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Unformatted text preview: Contents 1 Introduction 1 1.1 Model specification . . . . . . . . . . . . . . . . . . . . . . . . . . 1 2 Sins of omission and inclusion 2 2.1 Omitted variable bias . . . . . . . . . . . . . . . . . . . . . . . . 2 2.2 Irrelevance and inefficiency . . . . . . . . . . . . . . . . . . . . . 6 3 Other things 7 3.1 Proxy variables . . . . . . . . . . . . . . . . . . . . . . . . . . . . 8 3.2 Testing linear restrictions . . . . . . . . . . . . . . . . . . . . . . 9 1 Introduction Contents 1.1 Model specification Contents Basic question in econometrics: which regressors should be included, and how? So far, have either assumed we know the form of the true model ... e.g. which X i appear as regressors ...or skirted the issue altogether e.g. weve seen various forms of earnings regression in class since there is only one true model, at most one of these regressions was correctly specified What are the consequences of running a regression with the wrong set of regressors? 1. If you omit a variable that should be there. . . estimators of coefficients on included variables biased (in general) standard errors for these coefficients incorrect (in general) 2. If you include a variable that shouldnt be there. . . estimators of coefficients on all variables unbiased but inefficient (in general) standard errors on all coefficients correct (in general) Will also look at role of proxy variables variables that arent in the true model themselves, but are correlated with the true regressors can be useful if we have no data on the true regressors Will show how formally to test linear restrictions e.g.any we impose to alleviate multicollinearity 2 Sins of omission and inclusion Contents 2.1 Omitted variable bias Contents Suppose the true model looks like this: Y = 1 + 2 X 2 + 3 X 3 + u true model (6.1) But we dont know X 3 is important and think it looks like this: Y = 1 + 2 X 2 + u perceived model (6.2) If we run OLS on (6.2) to get Y = b 1 + b 2 X 2 , problems... Y = 1 + 2 X 2 + 3 X 3 + u true model (6.1) Y = b 1 + b 2 X 2 estimated model Problem #1: Bias The estimator b 2 is biased if X 2 and X 3 are correlated: E ( b 2 ) = 2 + 3 n i =1 ( X 2 i X 2 )( X 3 i X 3 ) n i =1 ( X 2 i X 2 ) 2 (6.5) = 2 + 3 r X 2 X 3 v u u t n i =1 ( X 3 i X 3 ) 2 n i =1 ( X 2 i X 2 ) 2 ) (proof p.202) 2 We can write the expression for E ( b 2 ) in terms of the sample correlation coefficient between X 2 and X 3 : E ( b 2 ) = 2 + 3 r X 2 X 3 v u u t n i =1 ( X 3 i X 3 ) 2 n i =1 ( X 2 i X 2 ) 2 If 3 and r X 2 X 3 have the same sign then b 2 is biased upwards If 3 and r X 2 X 3 have different signs then...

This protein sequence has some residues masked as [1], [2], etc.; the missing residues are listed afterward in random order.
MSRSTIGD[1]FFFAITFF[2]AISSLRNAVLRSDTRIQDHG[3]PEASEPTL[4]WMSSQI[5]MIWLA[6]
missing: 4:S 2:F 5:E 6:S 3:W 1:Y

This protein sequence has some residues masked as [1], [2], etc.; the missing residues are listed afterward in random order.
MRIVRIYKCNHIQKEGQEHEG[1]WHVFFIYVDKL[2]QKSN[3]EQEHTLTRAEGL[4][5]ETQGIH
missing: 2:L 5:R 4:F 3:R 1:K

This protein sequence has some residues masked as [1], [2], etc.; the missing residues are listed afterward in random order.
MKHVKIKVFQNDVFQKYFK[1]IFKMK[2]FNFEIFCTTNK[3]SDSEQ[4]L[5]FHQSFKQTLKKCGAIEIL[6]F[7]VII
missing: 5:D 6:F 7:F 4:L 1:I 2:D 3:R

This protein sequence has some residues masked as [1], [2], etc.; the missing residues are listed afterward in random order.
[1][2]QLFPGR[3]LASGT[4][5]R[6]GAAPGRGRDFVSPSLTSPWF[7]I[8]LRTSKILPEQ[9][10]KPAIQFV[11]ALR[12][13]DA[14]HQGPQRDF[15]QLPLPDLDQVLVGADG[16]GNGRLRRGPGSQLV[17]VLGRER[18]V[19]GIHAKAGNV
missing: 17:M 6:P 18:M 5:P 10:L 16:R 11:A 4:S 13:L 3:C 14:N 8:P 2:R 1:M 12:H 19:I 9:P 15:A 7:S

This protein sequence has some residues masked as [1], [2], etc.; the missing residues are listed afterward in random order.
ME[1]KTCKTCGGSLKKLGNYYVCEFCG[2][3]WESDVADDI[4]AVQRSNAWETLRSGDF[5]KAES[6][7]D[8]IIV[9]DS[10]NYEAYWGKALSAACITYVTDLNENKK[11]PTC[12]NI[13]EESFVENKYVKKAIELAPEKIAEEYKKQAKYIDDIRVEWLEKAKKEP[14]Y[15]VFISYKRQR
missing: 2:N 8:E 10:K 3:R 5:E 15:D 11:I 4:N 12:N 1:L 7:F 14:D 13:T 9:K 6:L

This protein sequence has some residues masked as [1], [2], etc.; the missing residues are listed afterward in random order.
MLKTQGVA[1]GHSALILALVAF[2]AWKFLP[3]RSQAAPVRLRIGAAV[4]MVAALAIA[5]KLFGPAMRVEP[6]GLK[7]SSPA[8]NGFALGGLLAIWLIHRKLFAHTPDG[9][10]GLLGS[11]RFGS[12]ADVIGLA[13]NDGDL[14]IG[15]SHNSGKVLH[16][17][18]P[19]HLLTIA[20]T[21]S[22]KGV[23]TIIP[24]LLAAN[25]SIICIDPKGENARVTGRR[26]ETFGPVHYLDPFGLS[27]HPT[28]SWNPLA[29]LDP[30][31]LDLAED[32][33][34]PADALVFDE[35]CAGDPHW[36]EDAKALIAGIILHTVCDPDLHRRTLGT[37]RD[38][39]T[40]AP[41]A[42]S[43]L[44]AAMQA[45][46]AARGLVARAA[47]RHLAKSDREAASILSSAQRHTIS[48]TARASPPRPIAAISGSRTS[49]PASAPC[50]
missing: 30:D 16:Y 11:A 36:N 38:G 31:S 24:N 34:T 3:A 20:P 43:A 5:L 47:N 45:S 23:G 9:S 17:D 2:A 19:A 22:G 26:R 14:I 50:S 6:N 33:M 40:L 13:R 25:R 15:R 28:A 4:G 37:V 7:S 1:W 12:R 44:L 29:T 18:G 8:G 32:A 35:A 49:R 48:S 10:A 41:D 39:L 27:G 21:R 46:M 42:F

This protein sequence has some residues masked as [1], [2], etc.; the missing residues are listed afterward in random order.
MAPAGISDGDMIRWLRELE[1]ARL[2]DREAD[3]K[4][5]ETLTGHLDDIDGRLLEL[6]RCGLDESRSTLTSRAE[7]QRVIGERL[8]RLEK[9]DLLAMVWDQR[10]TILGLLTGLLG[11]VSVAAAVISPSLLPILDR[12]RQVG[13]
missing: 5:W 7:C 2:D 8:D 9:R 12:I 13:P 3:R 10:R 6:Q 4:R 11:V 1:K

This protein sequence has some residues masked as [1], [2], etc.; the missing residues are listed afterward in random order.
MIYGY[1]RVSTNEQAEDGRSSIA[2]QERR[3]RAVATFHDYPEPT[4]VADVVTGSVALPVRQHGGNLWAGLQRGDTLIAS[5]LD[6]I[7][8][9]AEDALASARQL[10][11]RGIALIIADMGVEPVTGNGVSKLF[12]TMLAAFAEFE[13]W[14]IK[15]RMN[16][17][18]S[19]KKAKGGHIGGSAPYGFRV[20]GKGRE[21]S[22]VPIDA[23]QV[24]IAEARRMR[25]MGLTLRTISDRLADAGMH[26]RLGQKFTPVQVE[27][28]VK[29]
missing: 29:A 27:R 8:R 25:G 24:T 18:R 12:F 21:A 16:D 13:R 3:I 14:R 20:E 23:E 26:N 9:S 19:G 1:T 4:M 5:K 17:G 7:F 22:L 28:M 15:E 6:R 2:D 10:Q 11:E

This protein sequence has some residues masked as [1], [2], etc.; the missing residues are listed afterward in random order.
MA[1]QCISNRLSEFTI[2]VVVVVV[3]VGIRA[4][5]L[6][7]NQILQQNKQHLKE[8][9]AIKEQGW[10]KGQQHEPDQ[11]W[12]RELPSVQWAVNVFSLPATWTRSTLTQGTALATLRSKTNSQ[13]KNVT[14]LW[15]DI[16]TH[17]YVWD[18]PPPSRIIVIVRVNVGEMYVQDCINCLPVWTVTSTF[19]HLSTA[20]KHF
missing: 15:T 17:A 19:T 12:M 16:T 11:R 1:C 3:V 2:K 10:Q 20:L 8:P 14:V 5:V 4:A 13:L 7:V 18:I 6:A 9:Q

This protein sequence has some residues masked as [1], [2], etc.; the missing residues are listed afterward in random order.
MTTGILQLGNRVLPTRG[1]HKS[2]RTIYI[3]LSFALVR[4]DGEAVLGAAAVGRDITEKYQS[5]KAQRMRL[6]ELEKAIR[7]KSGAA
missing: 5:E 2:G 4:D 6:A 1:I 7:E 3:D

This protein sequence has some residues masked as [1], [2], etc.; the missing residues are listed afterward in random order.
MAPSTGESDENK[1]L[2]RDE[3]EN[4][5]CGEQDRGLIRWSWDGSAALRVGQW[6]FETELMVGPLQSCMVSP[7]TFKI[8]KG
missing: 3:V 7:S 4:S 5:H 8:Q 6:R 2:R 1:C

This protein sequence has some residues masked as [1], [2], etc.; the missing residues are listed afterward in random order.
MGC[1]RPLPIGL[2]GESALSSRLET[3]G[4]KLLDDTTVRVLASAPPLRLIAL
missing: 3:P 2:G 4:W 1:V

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 Spring '08
 Witte
 Macroeconomics

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